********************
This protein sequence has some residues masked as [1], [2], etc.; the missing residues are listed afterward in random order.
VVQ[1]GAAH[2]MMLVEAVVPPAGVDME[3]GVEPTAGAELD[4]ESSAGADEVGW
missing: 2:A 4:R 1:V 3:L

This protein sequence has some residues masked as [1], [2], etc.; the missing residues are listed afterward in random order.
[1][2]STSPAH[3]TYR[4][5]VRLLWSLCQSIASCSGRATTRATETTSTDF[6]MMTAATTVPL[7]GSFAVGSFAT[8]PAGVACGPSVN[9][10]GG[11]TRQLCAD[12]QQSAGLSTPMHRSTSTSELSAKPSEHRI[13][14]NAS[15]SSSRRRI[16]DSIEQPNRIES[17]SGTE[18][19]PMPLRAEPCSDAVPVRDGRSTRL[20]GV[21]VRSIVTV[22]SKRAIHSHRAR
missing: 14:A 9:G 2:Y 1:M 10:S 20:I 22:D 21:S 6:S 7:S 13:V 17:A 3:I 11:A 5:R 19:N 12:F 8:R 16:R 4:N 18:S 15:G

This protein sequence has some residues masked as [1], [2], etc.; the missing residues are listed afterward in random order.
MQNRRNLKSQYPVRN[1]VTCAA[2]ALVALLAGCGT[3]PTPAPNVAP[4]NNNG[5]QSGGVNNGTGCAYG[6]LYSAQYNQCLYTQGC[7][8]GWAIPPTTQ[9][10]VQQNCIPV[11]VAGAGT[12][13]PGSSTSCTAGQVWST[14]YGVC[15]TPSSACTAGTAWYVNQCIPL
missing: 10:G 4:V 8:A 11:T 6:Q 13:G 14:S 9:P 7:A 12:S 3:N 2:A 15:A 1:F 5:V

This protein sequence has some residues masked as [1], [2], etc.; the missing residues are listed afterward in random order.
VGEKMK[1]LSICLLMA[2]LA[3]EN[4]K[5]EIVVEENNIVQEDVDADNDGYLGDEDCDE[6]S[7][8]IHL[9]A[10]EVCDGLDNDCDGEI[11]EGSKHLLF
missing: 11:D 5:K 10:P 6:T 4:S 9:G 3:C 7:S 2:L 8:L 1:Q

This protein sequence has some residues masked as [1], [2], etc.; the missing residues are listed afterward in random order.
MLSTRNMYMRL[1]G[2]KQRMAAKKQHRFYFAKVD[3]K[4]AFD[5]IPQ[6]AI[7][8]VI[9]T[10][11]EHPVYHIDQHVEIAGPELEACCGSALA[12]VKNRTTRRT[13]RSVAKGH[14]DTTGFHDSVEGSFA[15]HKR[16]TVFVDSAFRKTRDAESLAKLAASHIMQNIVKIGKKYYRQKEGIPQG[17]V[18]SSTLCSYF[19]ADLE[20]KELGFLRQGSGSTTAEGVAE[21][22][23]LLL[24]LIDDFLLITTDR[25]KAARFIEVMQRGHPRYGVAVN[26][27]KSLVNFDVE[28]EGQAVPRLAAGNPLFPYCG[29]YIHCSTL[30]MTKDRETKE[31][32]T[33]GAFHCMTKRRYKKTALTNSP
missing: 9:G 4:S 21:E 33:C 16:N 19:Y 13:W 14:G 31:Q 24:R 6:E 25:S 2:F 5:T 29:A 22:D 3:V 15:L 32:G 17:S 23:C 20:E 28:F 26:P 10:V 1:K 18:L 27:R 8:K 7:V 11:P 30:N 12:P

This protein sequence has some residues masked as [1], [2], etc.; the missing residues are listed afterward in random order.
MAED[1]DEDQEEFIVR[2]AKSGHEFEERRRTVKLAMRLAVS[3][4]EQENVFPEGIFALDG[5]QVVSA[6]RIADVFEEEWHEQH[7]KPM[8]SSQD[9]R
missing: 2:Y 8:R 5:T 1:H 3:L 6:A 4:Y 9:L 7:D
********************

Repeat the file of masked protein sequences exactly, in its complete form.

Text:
This protein sequence has some residues masked as [1], [2], etc.; the missing residues are listed afterward in random order.
VVQ[1]GAAH[2]MMLVEAVVPPAGVDME[3]GVEPTAGAELD[4]ESSAGADEVGW
missing: 2:A 4:R 1:V 3:L

This protein sequence has some residues masked as [1], [2], etc.; the missing residues are listed afterward in random order.
[1][2]STSPAH[3]TYR[4][5]VRLLWSLCQSIASCSGRATTRATETTSTDF[6]MMTAATTVPL[7]GSFAVGSFAT[8]PAGVACGPSVN[9][10]GG[11]TRQLCAD[12]QQSAGLSTPMHRSTSTSELSAKPSEHRI[13][14]NAS[15]SSSRRRI[16]DSIEQPNRIES[17]SGTE[18][19]PMPLRAEPCSDAVPVRDGRSTRL[20]GV[21]VRSIVTV[22]SKRAIHSHRAR
missing: 14:A 9:G 2:Y 1:M 10:S 20:I 22:D 21:S 6:S 7:S 13:V 17:A 3:I 11:A 5:R 19:N 12:F 8:R 16:R 4:N 18:S 15:G

This protein sequence has some residues masked as [1], [2], etc.; the missing residues are listed afterward in random order.
MQNRRNLKSQYPVRN[1]VTCAA[2]ALVALLAGCGT[3]PTPAPNVAP[4]NNNG[5]QSGGVNNGTGCAYG[6]LYSAQYNQCLYTQGC[7][8]GWAIPPTTQ[9][10]VQQNCIPV[11]VAGAGT[12][13]PGSSTSCTAGQVWST[14]YGVC[15]TPSSACTAGTAWYVNQCIPL
missing: 10:G 4:V 8:A 11:T 6:Q 13:G 14:S 9:P 7:A 12:S 3:N 2:A 15:A 1:F 5:V

This protein sequence has some residues masked as [1], [2], etc.; the missing residues are listed afterward in random order.
VGEKMK[1]LSICLLMA[2]LA[3]EN[4]K[5]EIVVEENNIVQEDVDADNDGYLGDEDCDE[6]S[7][8]IHL[9]A[10]EVCDGLDNDCDGEI[11]EGSKHLLF
missing: 11:D 5:K 10:P 6:T 4:S 9:G 3:C 7:S 2:L 8:L 1:Q

This protein sequence has some residues masked as [1], [2], etc.; the missing residues are listed afterward in random order.
MLSTRNMYMRL[1]G[2]KQRMAAKKQHRFYFAKVD[3]K[4]AFD[5]IPQ[6]AI[7][8]VI[9]T[10][11]EHPVYHIDQHVEIAGPELEACCGSALA[12]VKNRTTRRT[13]RSVAKGH[14]DTTGFHDSVEGSFA[15]HKR[16]TVFVDSAFRKTRDAESLAKLAASHIMQNIVKIGKKYYRQKEGIPQG[17]V[18]SSTLCSYF[19]ADLE[20]KELGFLRQGSGSTTAEGVAE[21][22][23]LLL[24]LIDDFLLITTDR[25]KAARFIEVMQRGHPRYGVAVN[26][27]KSLVNFDVE[28]EGQAVPRLAAGNPLFPYCG[29]YIHCSTL[30]MTKDRETKE[31][32]T[33]GAFHCMTKRRYKKTALTNSP
missing: 9:G 4:S 21:E 33:C 16:N 19:Y 13:W 14:G 31:Q 24:R 6:E 25:S 2:F 5:T 29:A 22:D 3:V 15:L 32:G 17:S 23:C 20:E 28:F 26:P 10:V 1:K 18:L 27:R 8:K 7:V 11:P 30:N 12:P

This protein sequence has some residues masked as [1], [2], etc.; the missing residues are listed afterward in random order.
MAED[1]DEDQEEFIVR[2]AKSGHEFEERRRTVKLAMRLAVS[3][4]EQENVFPEGIFALDG[5]QVVSA[6]RIADVFEEEWHEQH[7]KPM[8]SSQD[9]R
missing: 2:Y 8:R 5:T 1:H 3:L 6:A 4:Y 9:L 7:D